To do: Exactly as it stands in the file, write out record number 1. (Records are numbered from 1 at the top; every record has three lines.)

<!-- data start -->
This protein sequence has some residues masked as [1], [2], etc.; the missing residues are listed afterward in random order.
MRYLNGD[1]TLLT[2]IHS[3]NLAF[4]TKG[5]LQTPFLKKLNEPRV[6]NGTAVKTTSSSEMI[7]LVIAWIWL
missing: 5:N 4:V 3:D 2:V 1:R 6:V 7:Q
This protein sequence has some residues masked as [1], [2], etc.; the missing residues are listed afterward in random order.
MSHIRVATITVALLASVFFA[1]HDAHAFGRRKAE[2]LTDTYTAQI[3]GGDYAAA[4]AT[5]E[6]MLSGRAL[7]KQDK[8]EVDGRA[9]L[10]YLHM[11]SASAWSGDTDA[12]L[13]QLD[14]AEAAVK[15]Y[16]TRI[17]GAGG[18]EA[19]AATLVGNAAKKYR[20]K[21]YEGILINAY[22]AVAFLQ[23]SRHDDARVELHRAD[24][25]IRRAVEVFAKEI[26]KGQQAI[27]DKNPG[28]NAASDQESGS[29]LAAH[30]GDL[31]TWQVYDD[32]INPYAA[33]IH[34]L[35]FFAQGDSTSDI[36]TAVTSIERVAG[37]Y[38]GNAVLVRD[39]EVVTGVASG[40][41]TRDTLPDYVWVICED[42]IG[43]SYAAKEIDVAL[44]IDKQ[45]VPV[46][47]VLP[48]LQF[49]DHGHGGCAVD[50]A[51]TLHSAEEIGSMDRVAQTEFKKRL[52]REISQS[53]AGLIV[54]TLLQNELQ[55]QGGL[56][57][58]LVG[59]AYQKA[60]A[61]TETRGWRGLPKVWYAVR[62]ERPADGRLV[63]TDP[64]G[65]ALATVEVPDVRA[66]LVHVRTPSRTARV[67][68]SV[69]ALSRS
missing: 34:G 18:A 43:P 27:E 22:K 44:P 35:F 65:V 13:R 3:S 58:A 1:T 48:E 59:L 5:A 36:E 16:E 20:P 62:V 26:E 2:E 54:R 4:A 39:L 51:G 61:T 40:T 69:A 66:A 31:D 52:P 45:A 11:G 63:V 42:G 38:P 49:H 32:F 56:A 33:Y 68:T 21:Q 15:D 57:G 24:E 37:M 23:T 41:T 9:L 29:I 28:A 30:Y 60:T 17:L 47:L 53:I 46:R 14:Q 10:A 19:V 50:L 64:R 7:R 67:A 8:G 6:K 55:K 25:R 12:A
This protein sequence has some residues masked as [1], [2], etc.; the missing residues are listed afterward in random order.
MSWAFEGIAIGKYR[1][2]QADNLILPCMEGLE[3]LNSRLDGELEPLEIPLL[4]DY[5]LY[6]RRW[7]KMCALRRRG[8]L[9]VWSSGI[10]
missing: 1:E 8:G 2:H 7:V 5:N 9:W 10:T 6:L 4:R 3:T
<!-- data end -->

This protein sequence has some residues masked as [1], [2], etc.; the missing residues are listed afterward in random order.
MRYLNGD[1]TLLT[2]IHS[3]NLAF[4]TKG[5]LQTPFLKKLNEPRV[6]NGTAVKTTSSSEMI[7]LVIAWIWL
missing: 5:N 4:V 3:D 2:V 1:R 6:V 7:Q